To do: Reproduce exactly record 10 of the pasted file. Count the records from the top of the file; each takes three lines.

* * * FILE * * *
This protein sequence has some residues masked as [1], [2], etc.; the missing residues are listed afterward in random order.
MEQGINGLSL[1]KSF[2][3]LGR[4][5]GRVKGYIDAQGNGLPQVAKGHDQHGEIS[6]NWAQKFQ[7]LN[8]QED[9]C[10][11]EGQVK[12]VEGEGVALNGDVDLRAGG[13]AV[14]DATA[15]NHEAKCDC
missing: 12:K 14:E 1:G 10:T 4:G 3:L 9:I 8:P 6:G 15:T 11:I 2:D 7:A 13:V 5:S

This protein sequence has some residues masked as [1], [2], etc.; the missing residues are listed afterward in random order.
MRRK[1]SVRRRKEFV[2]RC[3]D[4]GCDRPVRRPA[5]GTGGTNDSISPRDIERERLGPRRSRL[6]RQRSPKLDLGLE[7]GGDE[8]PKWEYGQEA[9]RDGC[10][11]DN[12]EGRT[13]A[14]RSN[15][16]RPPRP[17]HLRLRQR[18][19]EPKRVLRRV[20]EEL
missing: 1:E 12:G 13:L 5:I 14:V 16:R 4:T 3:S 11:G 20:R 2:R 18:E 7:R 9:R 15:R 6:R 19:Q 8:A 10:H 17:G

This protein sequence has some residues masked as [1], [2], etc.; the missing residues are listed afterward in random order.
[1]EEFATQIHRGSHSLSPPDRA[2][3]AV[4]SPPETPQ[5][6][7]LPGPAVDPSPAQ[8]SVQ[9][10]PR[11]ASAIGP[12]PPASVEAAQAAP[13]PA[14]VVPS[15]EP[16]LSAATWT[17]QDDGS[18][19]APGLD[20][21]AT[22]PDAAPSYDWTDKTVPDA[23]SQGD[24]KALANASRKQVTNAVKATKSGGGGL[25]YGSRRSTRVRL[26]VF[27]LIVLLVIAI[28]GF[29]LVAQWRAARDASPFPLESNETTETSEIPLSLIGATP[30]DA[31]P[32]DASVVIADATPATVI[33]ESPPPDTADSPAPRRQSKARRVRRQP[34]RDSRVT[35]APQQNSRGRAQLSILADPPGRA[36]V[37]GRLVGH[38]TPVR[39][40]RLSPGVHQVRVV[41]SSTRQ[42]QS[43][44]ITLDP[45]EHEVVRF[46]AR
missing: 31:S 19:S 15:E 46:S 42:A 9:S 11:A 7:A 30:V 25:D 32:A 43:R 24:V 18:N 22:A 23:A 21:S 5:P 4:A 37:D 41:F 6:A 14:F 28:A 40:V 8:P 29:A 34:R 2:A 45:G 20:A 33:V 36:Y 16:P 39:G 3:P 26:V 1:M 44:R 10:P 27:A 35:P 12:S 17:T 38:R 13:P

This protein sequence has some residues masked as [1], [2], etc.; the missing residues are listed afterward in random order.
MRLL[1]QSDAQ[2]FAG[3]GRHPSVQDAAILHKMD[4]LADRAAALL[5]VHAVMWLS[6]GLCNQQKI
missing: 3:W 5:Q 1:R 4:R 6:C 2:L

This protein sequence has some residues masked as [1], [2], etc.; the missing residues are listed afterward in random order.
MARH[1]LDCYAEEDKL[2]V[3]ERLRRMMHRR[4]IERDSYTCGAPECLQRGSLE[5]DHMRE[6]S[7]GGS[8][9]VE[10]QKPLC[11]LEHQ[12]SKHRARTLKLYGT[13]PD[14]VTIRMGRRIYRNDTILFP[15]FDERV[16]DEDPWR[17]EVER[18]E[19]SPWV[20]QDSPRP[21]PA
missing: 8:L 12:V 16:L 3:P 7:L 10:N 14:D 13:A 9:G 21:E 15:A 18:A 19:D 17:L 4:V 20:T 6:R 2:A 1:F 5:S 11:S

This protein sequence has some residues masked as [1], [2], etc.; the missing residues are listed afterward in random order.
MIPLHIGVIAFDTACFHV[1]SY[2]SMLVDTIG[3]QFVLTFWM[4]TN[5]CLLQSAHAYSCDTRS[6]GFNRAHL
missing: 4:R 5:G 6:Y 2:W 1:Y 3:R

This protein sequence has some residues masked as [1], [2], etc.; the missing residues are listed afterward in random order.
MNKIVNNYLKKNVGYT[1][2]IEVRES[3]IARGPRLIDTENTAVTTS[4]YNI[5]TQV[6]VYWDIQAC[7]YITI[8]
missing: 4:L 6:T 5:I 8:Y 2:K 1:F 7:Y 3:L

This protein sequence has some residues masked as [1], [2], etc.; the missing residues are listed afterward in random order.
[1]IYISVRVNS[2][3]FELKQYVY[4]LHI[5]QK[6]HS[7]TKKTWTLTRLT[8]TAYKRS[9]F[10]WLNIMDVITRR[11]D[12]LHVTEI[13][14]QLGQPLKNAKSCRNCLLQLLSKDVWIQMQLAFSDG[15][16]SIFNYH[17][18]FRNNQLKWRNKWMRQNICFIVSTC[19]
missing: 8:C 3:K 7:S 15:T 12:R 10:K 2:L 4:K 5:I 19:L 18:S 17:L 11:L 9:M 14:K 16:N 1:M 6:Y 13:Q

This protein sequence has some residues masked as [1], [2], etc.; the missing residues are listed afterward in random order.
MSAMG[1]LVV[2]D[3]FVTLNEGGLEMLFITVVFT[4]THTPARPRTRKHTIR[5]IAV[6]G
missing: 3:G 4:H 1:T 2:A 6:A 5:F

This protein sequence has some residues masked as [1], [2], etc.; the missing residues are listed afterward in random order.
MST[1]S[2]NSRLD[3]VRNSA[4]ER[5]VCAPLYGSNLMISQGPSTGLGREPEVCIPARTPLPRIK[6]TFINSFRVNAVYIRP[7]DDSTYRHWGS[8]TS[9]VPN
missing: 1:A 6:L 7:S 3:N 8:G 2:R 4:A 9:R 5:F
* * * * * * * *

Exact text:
This protein sequence has some residues masked as [1], [2], etc.; the missing residues are listed afterward in random order.
MST[1]S[2]NSRLD[3]VRNSA[4]ER[5]VCAPLYGSNLMISQGPSTGLGREPEVCIPARTPLPRIK[6]TFINSFRVNAVYIRP[7]DDSTYRHWGS[8]TS[9]VPN
missing: 1:A 6:L 7:S 3:N 8:G 2:R 4:A 9:R 5:F